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Re: Under a Green Sky

The Greenland Icecap is not going to melt in a few hundred years. It takes much longer. At the end of the last glaciation 11600 years ago climate in northern Europa became as warm or warmer than today and much drier, but even so it took 2000 years for the residual Scandinavian icecap to melt, even though it could calve into the Bothnian Gulf for much of the time. The only way an icecap can melt fast is if it can calve out into the sea. The Greenland icecap can't since its bed is above sealevel. Note that not even the southern dome of the Greenland icecap melted during the previous (Eemian) interglacial when arctic temperatures were about 6 degrees centigrade warmer than now.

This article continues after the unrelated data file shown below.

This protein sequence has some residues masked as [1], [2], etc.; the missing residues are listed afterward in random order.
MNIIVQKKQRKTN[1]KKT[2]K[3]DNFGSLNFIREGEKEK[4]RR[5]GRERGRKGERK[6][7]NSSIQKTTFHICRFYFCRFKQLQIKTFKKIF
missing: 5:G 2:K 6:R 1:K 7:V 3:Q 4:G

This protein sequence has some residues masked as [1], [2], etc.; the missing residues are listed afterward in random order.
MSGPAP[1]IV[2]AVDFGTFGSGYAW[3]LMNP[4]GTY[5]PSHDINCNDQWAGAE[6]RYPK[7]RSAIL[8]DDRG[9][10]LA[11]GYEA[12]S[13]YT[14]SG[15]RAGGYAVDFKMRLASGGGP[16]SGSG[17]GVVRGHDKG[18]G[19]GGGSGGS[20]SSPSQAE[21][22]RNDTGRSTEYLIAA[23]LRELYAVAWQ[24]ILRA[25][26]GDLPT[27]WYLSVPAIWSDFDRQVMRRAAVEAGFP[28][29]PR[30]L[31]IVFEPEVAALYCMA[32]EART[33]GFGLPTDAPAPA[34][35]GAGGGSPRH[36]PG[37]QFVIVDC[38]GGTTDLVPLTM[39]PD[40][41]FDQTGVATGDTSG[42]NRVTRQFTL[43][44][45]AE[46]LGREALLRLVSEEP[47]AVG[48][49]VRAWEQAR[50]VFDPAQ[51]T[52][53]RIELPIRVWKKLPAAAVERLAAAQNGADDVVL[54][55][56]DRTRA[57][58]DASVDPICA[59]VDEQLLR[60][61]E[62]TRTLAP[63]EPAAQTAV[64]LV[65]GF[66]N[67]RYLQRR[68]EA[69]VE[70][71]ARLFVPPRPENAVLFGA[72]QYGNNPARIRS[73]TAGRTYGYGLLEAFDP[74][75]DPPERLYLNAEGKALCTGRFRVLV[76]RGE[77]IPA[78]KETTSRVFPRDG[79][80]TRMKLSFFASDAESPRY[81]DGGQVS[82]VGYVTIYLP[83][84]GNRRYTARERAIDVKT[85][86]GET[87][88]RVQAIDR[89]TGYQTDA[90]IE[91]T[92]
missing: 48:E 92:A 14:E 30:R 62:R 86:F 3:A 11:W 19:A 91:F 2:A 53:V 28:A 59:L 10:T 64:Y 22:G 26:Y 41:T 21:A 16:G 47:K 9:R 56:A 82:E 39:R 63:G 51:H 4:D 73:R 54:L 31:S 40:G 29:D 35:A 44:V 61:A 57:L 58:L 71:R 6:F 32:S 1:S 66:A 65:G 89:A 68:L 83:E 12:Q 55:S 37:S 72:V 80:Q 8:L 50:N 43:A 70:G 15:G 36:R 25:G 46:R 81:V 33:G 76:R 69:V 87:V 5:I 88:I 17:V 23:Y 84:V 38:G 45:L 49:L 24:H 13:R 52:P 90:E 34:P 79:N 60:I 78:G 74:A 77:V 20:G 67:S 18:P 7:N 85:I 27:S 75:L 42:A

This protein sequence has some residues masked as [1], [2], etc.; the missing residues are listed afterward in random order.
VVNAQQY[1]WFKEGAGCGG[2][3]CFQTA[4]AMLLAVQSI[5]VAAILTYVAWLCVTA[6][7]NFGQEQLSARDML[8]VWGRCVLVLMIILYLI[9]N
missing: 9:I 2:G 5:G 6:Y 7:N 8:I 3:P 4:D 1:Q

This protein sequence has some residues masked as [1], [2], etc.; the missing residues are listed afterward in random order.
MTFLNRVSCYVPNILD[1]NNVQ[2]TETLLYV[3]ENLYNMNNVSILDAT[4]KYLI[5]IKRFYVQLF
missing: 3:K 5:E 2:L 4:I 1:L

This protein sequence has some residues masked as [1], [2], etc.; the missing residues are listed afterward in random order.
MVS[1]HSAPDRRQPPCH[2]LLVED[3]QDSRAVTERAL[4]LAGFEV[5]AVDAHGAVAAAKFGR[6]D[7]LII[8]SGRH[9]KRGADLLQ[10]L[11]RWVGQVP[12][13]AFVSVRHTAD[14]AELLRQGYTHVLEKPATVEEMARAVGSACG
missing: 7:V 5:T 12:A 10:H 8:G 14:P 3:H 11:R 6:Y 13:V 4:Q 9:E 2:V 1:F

Are you sure they were that much warmer? The following "brief communication" says that when the annual average temperature in Greenland increases by more than 2.7 °C (which is going to happen according to most of the scenarios of the IPCC report of 2001 -- the latest one is said to have generally warmer scenarios), melting exceeds snowfall, so that "the ice-sheet must contract, even if iceberg production is reduced to zero as it retreats from the coast", which is estimated to take at least about 1,000 years. Don't the huge amounts of meltwater produced every summer flow into the sea? It does in West Antarctica: http://www.sciencemag.org/cgi/content/abstract/sci;315/5818/1544.

Jonathan M. Gregory, Philippe Huybrechts & Sarah C. B. Raper: Threatened loss of the Greenland ice sheet, Nature 428, 616 (8 April 2004)